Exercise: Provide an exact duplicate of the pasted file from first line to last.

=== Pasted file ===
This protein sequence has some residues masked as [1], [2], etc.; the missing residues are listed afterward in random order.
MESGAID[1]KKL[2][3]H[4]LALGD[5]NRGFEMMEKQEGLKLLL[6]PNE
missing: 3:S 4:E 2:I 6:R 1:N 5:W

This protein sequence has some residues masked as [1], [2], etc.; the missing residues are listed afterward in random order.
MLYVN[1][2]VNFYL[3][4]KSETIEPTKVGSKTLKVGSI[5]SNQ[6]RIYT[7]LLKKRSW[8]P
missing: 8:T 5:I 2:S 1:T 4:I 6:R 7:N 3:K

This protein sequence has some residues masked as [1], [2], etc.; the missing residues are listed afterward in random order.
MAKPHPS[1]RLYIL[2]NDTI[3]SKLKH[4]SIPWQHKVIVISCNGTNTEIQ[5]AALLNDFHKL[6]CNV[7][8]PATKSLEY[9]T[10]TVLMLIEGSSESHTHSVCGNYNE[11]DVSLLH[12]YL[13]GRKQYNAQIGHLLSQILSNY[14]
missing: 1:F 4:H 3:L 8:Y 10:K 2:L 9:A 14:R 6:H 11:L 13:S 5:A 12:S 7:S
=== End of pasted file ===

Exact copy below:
This protein sequence has some residues masked as [1], [2], etc.; the missing residues are listed afterward in random order.
MESGAID[1]KKL[2][3]H[4]LALGD[5]NRGFEMMEKQEGLKLLL[6]PNE
missing: 3:S 4:E 2:I 6:R 1:N 5:W

This protein sequence has some residues masked as [1], [2], etc.; the missing residues are listed afterward in random order.
MLYVN[1][2]VNFYL[3][4]KSETIEPTKVGSKTLKVGSI[5]SNQ[6]RIYT[7]LLKKRSW[8]P
missing: 8:T 5:I 2:S 1:T 4:I 6:R 7:N 3:K

This protein sequence has some residues masked as [1], [2], etc.; the missing residues are listed afterward in random order.
MAKPHPS[1]RLYIL[2]NDTI[3]SKLKH[4]SIPWQHKVIVISCNGTNTEIQ[5]AALLNDFHKL[6]CNV[7][8]PATKSLEY[9]T[10]TVLMLIEGSSESHTHSVCGNYNE[11]DVSLLH[12]YL[13]GRKQYNAQIGHLLSQILSNY[14]
missing: 1:F 4:H 3:L 8:Y 10:K 2:L 9:A 14:R 6:H 11:L 13:S 5:A 12:S 7:S